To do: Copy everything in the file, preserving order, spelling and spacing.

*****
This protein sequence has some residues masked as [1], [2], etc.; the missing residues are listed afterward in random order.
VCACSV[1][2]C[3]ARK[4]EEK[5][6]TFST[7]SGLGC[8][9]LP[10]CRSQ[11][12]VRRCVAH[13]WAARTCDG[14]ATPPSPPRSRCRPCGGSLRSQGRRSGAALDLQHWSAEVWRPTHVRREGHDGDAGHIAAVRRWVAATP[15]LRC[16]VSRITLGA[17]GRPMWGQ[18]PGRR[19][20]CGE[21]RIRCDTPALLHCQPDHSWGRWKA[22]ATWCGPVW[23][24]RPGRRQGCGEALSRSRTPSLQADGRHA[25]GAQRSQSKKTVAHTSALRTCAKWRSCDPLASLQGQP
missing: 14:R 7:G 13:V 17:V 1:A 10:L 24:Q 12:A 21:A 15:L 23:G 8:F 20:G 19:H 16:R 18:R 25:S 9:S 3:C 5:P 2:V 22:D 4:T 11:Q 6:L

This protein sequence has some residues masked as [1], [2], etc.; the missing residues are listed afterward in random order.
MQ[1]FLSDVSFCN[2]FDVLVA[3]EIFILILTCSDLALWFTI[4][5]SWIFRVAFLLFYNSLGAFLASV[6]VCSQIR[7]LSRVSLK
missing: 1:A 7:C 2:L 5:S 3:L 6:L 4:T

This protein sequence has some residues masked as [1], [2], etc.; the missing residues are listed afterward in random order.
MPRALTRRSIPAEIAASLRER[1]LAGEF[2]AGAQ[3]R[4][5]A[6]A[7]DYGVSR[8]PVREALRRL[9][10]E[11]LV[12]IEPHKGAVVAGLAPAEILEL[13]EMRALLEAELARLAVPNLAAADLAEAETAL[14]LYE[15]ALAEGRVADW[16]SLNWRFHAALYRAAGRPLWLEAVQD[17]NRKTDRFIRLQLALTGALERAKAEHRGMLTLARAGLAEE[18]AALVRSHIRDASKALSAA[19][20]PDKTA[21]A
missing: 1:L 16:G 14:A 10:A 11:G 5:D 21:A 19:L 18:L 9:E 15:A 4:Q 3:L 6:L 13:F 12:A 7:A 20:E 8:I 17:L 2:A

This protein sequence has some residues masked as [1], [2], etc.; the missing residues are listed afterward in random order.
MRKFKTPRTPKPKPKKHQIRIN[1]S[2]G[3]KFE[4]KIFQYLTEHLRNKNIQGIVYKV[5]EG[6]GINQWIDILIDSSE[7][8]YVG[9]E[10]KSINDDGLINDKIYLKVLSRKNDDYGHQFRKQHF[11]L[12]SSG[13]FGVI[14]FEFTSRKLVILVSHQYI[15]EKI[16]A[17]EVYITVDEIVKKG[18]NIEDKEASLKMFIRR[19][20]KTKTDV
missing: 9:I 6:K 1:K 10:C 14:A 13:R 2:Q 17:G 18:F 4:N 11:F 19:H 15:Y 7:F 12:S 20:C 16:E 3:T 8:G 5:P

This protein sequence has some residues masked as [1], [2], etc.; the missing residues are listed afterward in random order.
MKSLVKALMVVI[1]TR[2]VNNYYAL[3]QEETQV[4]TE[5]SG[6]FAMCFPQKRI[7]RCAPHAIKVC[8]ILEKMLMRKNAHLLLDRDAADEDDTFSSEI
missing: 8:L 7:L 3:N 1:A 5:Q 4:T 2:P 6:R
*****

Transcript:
This protein sequence has some residues masked as [1], [2], etc.; the missing residues are listed afterward in random order.
VCACSV[1][2]C[3]ARK[4]EEK[5][6]TFST[7]SGLGC[8][9]LP[10]CRSQ[11][12]VRRCVAH[13]WAARTCDG[14]ATPPSPPRSRCRPCGGSLRSQGRRSGAALDLQHWSAEVWRPTHVRREGHDGDAGHIAAVRRWVAATP[15]LRC[16]VSRITLGA[17]GRPMWGQ[18]PGRR[19][20]CGE[21]RIRCDTPALLHCQPDHSWGRWKA[22]ATWCGPVW[23][24]RPGRRQGCGEALSRSRTPSLQADGRHA[25]GAQRSQSKKTVAHTSALRTCAKWRSCDPLASLQGQP
missing: 14:R 7:G 13:V 17:V 1:A 10:L 24:Q 12:A 21:A 15:L 23:G 8:F 20:G 19:H 16:R 18:R 25:S 9:S 3:C 5:P 2:V 22:D 4:T 11:Q 6:L

This protein sequence has some residues masked as [1], [2], etc.; the missing residues are listed afterward in random order.
MQ[1]FLSDVSFCN[2]FDVLVA[3]EIFILILTCSDLALWFTI[4][5]SWIFRVAFLLFYNSLGAFLASV[6]VCSQIR[7]LSRVSLK
missing: 1:A 7:C 2:L 5:S 3:L 6:L 4:T

This protein sequence has some residues masked as [1], [2], etc.; the missing residues are listed afterward in random order.
MPRALTRRSIPAEIAASLRER[1]LAGEF[2]AGAQ[3]R[4][5]A[6]A[7]DYGVSR[8]PVREALRRL[9][10]E[11]LV[12]IEPHKGAVVAGLAPAEILEL[13]EMRALLEAELARLAVPNLAAADLAEAETAL[14]LYE[15]ALAEGRVADW[16]SLNWRFHAALYRAAGRPLWLEAVQD[17]NRKTDRFIRLQLALTGALERAKAEHRGMLTLARAGLAEE[18]AALVRSHIRDASKALSAA[19][20]PDKTA[21]A
missing: 1:L 16:G 14:A 10:A 11:G 5:D 21:A 19:L 18:L 9:E 15:A 4:Q 3:L 6:L 13:F 12:A 7:A 20:E 8:I 17:L 2:A

This protein sequence has some residues masked as [1], [2], etc.; the missing residues are listed afterward in random order.
MRKFKTPRTPKPKPKKHQIRIN[1]S[2]G[3]KFE[4]KIFQYLTEHLRNKNIQGIVYKV[5]EG[6]GINQWIDILIDSSE[7][8]YVG[9]E[10]KSINDDGLINDKIYLKVLSRKNDDYGHQFRKQHF[11]L[12]SSG[13]FGVI[14]FEFTSRKLVILVSHQYI[15]EKI[16]A[17]EVYITVDEIVKKG[18]NIEDKEASLKMFIRR[19][20]KTKTDV
missing: 9:I 6:K 1:K 10:C 14:A 13:R 2:Q 17:G 18:F 4:N 11:F 19:H 15:Y 7:F 12:S 20:C 16:E 3:T 8:G 5:P

This protein sequence has some residues masked as [1], [2], etc.; the missing residues are listed afterward in random order.
MKSLVKALMVVI[1]TR[2]VNNYYAL[3]QEETQV[4]TE[5]SG[6]FAMCFPQKRI[7]RCAPHAIKVC[8]ILEKMLMRKNAHLLLDRDAADEDDTFSSEI
missing: 8:L 7:L 3:N 1:A 5:Q 4:T 2:P 6:R